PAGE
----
In the conversation, Kobe made it clear to Howard that his role would be one of a defensive specialist and enforcer. Not a No. 1 scoring option as he so desires. The addition of Nash to this equation could even further scare Howard off, and make Howard even more reluctant to consider the Lakers as a long-term destination no matter the success they may have together for one season. 

Adrian Wojnarowski of Yahoo! Sports took the report one step further by stating,

Bryant will not recruit Howard to reaffirm the Lakers as part of Howard's list of teams that he’s willing to accept a trade and sign a long-term extension. For several reasons – including Bryant's respect for teammate Andrew Bynum – the odds of Bryant picking up the phone and calling are remote. Bryant would welcome Howard as a teammate, sources say, but he’s shown no inclination to be part of a process of trying convince him to come.

In addition, running the assumption Howard, Nash and Kobe would have immediate success is premature. With Nash, Bryant, Pau Gasol and Metta World Peace all 30-plus-years-old, there is no guarantee any would stay healthy for a legitimate championship run with Howard.   

Plus, Howard’s true talents may not align well with the talent that is already in Los Angeles.

After years of watching coach Mike Brown try to control and run a offense through LeBron James here in Cleveland, I question how Howard would fit with the Lakers and Brown’s style (or lack thereof) of offense. Howard’s offensive strengths stem from his ability to use his athleticism to create easy baskets and return to the defensive end of the floor to act as a defensive stopper and shot blocker.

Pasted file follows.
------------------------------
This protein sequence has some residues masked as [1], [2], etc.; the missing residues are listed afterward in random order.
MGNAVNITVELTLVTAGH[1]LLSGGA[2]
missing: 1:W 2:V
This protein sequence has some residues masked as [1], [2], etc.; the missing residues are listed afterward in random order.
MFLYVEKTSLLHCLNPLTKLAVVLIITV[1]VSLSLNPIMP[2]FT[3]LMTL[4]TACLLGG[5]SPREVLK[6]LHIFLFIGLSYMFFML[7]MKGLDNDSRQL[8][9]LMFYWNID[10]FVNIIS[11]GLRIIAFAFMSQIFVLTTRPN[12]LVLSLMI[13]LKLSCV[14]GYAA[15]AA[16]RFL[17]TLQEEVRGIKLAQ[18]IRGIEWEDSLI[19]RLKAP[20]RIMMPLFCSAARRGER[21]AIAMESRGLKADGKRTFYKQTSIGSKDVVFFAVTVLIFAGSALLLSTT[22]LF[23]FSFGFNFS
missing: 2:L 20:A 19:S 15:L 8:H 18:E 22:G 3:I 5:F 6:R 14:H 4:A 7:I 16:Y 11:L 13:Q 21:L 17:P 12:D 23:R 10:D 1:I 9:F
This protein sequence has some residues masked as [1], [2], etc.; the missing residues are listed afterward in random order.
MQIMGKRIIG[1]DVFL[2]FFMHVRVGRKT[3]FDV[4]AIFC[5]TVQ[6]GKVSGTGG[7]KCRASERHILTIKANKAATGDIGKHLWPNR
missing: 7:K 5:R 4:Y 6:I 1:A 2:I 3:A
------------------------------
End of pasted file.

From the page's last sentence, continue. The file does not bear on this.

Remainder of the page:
Dwight is athletically gifted, and uses his athleticism to his advantage. The Lakers' system with Mike Brown and the roster that is in place is made to run the half-court offense and will not allow Howard to show his true skills. 

If Lakers fans think the addition of Nash may propel Mike Brown to change his style of offense to suit the newest additions to the Lakers, well think again. Brown did not change his offense for the best player in the world in LeBron James. Brown is convinced his systems will work, and tried to force the most athletically gifted basketball player in the world to run half-court sets. The same will continue to be done for the Lakers with the addition of Nash and with or without Howard.    

The continued interest in Howard by the Lakers is understandable. He’s a talented and gifted defender that can dominate the game on both ends of the floor. He also runs the floor better than any starter on the Lakers and is in peak physical condition. 

But is it going to be worth it in the end? Are the Lakers willing to throw caution to the wind and relinquish an All-Star-caliber center in Andrew Bynum for another one that is likely to leave after one season? 

This can absolutely not happen for Los Angeles. As exciting as the video game team the Lakers would become with Howard in the fold, it hardly guarantees a championship for the Lakers next season in the real world.

Without an immediate championship, there is no guarantee the Lakers would be able to convince Howard to sign a long-term contract extension, and the Lakers would be set back for many years to come.